Then there is The Fighting Temeraire – 1838 (see above) where Turner neatly both ushers in the industrial revolution and predicts the mess it would cause to those in the cities through air pollution. Here The Temeraire is being tugged away for the last time. The yacht is beautifully presented in pristine condition, sails neatly folded, its masts standing on high while an ugly, black, sooting tug boat does the honours. The setting is not as may be expected, at sunset for the departing war veteran, but rather at sunrise – the glory days of Nelson and that England were now being taken away in a new dawn.

As for his eccentricities, it is not hard to see how Turner may have been respected but he was not loved. His works too often, while not political rallying calls to arms, tore away at the veneer of respectability and no doubt this cost him much of the royal patronage he craved. His famous efforts on ‘varnishing days’ at the annual Royal Academy exhibitions, which he saw as invitations to better, show up or even mock the efforts of rivals, must have infuriated his peers. But throughout his career, as much as he was revered many sustained a lifelong criticism of his work for its coarse techniques and those yellows and that when used to depict sunsets even now make you want to squint.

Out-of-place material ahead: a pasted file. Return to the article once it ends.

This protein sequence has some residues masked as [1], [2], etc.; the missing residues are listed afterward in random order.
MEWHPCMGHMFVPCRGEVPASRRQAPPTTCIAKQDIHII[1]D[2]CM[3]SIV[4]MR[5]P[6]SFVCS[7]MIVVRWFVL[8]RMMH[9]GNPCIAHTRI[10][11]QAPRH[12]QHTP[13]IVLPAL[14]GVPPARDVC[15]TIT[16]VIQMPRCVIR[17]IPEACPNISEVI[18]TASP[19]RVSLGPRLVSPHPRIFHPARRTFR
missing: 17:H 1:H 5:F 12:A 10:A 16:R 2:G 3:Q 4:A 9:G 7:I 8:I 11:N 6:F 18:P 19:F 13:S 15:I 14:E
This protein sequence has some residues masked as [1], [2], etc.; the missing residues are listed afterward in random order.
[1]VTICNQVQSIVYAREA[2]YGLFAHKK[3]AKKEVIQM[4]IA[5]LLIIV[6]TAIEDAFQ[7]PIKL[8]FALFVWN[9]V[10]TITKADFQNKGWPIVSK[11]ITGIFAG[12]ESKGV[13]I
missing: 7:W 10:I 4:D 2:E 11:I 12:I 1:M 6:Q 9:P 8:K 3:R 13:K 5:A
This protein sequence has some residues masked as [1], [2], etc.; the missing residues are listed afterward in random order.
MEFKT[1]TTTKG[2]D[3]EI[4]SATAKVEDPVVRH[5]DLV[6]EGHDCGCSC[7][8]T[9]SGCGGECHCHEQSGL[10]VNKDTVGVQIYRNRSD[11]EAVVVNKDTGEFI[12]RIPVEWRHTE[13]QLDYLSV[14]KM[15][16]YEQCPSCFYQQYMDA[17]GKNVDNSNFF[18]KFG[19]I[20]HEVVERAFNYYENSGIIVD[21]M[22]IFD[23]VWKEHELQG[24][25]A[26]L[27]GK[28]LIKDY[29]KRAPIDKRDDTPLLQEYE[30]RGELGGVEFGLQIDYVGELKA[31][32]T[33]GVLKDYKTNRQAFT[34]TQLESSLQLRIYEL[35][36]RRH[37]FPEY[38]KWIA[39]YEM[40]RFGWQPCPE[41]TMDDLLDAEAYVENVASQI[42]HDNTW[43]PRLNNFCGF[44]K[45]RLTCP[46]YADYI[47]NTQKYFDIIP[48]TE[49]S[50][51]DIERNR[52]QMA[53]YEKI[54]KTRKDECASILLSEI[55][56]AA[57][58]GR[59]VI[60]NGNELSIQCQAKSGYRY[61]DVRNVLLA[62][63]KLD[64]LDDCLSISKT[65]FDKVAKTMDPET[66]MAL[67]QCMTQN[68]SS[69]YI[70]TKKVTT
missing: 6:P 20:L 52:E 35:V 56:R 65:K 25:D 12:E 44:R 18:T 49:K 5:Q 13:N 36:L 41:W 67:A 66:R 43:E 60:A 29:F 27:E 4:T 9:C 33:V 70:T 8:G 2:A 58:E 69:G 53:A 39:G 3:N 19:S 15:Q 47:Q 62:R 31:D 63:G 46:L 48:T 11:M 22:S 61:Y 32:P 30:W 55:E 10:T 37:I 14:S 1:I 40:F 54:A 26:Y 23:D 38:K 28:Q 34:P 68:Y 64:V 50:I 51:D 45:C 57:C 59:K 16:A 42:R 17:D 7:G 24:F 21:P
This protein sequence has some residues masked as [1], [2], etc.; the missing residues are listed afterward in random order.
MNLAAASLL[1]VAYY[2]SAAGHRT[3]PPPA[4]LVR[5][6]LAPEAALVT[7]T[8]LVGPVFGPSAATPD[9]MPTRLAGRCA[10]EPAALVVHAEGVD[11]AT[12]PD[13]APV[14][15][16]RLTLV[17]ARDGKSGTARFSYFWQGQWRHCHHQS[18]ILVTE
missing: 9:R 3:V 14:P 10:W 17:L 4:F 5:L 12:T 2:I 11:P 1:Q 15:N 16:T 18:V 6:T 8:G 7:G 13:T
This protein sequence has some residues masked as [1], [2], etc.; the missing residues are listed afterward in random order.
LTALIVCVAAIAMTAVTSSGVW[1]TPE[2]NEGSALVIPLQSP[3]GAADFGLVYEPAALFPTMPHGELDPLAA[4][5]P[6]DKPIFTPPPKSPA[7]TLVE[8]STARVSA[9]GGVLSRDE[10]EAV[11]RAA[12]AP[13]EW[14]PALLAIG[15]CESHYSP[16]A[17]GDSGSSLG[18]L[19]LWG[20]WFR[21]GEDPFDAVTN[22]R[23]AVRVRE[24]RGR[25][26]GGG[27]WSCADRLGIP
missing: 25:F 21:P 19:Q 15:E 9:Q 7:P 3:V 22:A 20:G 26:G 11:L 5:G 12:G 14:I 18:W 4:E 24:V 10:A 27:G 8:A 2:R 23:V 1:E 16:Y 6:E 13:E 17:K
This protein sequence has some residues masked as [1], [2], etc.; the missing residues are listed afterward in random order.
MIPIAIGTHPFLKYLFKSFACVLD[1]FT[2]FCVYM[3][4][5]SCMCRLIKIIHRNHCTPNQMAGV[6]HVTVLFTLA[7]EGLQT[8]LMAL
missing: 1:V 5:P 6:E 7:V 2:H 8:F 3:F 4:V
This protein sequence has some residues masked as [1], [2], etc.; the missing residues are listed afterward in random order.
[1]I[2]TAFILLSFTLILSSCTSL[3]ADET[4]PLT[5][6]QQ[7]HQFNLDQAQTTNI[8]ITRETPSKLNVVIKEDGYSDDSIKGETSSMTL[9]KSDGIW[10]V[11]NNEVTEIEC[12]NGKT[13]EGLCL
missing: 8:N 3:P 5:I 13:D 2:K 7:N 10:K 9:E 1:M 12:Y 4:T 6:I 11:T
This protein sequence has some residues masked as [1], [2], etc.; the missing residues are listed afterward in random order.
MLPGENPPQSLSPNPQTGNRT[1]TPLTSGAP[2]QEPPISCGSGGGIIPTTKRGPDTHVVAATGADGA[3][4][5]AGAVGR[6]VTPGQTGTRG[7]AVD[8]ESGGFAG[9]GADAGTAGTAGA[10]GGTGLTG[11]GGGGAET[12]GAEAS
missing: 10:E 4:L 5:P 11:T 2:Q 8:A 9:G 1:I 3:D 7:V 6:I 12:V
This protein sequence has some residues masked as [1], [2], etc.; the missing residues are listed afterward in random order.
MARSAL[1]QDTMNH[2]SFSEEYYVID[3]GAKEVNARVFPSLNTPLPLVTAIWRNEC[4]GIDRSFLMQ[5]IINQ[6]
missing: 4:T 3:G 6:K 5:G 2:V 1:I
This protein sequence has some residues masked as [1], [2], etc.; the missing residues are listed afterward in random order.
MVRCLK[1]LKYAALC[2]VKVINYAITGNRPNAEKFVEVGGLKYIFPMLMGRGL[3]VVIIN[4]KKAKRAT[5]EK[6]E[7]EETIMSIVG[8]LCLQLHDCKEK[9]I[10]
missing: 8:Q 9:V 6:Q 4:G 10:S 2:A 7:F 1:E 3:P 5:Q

Through it all, the odd little loner held his nerve and did art his way creating a new view of the world at that time and ushering in the approaches of the impressionists of thirty or so years later and even, some say, the expressionists of a century beyond.

Accordingly Turner from the Tate delivers on showing the vagaries and genius of the man. None to that time had attempted to show the elements in such stunning states of suspended animation, especially the ‘sublime’ ones where nature towers so omnipotently over the flailing and egos of mere mortals. His ability to capture light and its emotional impact have stood the test of time and his extraordinary life’s work accordingly will always fascinate.